By Robert Milligan and Joshua Salinas

In light of Valentine’s Day, a blog involving two competitors specializing in heart rhythm therapy seems fitting. The Oregon district court case is Biotronik, Inc. v. Medtronic, USA, Inc., No. 03:11-cv-00366-HU, 2012 WL 14031 (D. Or. Jan. 4, 2012), where the Honorable Judge Michael H. Simon, found the amount in controversy for federal diversity jurisdiction satisfied, even though the plaintiff sought only declaratory relief and did not claim damages exceeding $75,000. 

The interesting aspect of this case is that Judge Simon determined the value of the amount in controversy based on the plaintiff’s potential liability for defendants’ allegations in a separate out-of-state lawsuit.

The Parties and Background Facts

Plaintiff Biotronik, Inc. and Defendants Medtronic USA, Inc. and Medtronic, Inc. (collectively “Medtronic”) are competitors in the cardiac rhythm management device (“CRMD”) industry. CRMDs electrically stimulate the heart to pump blood when the heart is unable to keep a steady beat. Inherent in this highly competitive and technologically complex market is the necessity to have skilled salespeople with a great deal of technical knowledge. Thus, companies such as Medtronic retain noncompetition and non-solicitation agreements to protect the training and resources they invest in their employees.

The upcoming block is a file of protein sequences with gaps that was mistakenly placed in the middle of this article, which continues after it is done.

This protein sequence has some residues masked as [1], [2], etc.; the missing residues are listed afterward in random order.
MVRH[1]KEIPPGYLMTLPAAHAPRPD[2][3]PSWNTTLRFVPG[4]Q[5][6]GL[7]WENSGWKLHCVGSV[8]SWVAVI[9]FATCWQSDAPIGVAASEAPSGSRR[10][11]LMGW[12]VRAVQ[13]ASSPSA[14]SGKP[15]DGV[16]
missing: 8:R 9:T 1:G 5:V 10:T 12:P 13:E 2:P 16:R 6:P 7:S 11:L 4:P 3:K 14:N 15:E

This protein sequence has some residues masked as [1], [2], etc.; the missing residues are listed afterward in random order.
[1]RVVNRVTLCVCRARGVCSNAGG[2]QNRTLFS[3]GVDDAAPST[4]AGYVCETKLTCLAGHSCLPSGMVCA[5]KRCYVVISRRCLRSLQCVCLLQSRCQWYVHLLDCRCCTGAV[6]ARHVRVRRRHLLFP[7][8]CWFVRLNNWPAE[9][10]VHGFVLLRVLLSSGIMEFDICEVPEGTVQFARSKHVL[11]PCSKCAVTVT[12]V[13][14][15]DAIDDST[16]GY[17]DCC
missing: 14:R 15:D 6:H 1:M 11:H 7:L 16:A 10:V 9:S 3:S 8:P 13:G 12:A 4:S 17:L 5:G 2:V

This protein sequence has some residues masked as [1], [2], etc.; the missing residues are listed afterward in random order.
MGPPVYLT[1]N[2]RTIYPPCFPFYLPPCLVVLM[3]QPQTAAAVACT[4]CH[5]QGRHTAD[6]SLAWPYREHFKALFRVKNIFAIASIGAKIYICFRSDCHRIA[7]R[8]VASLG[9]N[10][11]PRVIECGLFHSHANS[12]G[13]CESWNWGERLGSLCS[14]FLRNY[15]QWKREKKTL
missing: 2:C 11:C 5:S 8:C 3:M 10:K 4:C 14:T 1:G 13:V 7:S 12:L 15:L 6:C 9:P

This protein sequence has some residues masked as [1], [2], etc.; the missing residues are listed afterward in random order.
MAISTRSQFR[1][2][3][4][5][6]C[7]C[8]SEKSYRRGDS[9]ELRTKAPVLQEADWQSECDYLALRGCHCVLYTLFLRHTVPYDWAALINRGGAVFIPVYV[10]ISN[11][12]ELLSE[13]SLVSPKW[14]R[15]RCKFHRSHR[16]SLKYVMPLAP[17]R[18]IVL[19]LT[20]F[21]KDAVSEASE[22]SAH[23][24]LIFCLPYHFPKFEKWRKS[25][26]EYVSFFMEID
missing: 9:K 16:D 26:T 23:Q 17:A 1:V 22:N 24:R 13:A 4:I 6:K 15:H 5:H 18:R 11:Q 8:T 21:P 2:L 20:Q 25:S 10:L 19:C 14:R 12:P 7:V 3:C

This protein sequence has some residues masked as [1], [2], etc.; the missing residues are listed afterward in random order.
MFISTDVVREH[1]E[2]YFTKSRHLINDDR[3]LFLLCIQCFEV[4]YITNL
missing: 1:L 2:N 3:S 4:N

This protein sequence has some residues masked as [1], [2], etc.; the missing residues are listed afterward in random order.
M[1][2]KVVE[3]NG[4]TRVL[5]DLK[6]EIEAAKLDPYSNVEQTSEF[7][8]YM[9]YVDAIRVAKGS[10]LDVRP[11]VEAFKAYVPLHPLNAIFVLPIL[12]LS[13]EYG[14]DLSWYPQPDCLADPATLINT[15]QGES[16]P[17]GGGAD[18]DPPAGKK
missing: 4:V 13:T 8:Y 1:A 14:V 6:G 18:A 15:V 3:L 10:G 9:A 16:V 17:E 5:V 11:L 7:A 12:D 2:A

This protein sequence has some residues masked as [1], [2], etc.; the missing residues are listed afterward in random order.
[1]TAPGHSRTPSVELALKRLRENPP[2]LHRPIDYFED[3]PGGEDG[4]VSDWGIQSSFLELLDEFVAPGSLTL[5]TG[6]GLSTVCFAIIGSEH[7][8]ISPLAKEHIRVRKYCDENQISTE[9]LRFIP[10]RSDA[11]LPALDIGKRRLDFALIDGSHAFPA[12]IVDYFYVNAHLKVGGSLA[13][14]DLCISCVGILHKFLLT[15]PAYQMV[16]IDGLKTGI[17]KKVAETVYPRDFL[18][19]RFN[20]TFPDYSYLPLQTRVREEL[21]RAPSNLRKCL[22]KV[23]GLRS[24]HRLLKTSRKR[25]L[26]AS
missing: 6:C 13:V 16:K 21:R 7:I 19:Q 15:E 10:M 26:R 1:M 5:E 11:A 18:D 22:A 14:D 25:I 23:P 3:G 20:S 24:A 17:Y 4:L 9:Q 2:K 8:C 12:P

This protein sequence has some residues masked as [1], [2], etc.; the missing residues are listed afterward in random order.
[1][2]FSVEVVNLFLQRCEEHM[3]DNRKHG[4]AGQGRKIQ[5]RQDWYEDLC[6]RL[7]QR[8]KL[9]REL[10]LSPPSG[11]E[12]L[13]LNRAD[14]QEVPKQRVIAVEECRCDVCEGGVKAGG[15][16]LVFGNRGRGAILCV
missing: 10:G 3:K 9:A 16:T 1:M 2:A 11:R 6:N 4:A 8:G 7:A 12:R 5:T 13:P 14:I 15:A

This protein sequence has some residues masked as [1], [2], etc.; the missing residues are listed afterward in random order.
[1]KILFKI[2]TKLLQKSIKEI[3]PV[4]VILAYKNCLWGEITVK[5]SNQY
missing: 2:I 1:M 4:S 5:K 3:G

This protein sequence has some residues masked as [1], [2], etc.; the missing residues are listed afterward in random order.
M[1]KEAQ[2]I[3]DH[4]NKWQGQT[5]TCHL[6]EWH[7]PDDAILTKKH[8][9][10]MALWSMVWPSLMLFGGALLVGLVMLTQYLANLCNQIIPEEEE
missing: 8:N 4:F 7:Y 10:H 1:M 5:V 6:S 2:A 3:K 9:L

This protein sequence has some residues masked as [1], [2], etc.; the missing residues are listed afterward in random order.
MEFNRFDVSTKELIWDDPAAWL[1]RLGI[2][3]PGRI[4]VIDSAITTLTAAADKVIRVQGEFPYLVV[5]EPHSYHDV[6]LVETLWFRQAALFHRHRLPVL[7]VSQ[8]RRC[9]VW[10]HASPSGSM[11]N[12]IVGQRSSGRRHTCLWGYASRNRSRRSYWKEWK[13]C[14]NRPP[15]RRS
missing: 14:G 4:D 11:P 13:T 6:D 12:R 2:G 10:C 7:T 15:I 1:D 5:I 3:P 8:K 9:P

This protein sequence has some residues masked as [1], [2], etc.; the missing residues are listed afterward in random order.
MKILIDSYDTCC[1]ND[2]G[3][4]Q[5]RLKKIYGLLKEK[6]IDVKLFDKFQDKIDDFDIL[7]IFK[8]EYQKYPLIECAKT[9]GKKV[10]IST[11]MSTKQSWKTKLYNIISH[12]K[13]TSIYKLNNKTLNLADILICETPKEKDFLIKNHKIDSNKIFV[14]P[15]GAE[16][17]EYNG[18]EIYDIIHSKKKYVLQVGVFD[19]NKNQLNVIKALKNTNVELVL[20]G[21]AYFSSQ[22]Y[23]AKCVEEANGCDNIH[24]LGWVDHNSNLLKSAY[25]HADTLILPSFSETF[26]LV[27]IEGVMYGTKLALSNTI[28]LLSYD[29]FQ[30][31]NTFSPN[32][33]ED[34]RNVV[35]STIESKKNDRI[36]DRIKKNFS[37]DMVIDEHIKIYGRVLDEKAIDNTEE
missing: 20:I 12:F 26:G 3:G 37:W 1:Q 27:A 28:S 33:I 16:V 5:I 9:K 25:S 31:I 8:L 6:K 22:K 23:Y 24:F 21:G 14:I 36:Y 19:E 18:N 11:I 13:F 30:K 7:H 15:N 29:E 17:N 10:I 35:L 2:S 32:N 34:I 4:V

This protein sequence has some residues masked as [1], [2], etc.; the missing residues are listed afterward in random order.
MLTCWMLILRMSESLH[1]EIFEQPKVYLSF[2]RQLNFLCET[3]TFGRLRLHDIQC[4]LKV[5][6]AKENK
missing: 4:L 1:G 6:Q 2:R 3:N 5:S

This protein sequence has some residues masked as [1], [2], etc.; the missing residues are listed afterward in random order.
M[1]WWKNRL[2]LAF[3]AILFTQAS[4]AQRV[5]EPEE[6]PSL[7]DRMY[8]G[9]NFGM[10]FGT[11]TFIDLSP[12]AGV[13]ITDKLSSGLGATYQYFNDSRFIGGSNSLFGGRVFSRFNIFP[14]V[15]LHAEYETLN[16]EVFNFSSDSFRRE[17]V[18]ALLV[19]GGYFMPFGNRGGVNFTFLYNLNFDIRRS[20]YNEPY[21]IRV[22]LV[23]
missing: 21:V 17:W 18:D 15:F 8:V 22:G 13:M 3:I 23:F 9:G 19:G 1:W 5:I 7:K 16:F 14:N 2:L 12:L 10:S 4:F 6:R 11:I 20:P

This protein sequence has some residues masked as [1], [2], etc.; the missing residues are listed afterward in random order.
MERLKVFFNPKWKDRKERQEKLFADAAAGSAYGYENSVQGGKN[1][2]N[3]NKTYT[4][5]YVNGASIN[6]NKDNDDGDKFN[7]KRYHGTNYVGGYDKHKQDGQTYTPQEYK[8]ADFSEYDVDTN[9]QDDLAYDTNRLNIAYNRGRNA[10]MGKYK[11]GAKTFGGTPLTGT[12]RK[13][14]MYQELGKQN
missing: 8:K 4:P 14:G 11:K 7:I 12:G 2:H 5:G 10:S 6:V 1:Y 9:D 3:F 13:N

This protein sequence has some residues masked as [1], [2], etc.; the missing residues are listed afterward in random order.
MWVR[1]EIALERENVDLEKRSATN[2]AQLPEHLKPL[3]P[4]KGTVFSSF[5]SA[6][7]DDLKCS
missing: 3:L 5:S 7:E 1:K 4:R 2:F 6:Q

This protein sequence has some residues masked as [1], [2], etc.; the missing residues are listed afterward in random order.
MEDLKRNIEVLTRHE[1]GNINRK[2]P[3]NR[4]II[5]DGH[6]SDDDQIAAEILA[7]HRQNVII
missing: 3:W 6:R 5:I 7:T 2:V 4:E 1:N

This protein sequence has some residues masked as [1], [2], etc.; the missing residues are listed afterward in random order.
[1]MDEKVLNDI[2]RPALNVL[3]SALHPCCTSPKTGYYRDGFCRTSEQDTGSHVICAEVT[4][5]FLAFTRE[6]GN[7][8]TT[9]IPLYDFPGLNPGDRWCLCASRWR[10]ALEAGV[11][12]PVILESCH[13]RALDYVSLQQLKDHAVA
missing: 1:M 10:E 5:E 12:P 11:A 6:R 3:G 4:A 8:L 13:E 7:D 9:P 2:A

A dispute arose when several employees left Medtronic to work for Biotronik. Medtronic believed former employee Rory Carmichael had wrongfully solicited these employees and caused them to leave for Biotronik.

Medtronic sued Carmichael in Minnesota state court, alleging that he solicited Medtronic’s employees, on behalf of and/or for the benefit of Biotronik, in breach his Employment and Separation Agreements with Medtronic. At the time of the alleged solicitations, Carmichael was not yet an employee of Biotronik. Medtronic did not join Biotronik in the Minnesota action because Medtronic allegedly lacked sufficient evidence to sue for tortious interference with contract. 

Biotronik’s Declaratory Relief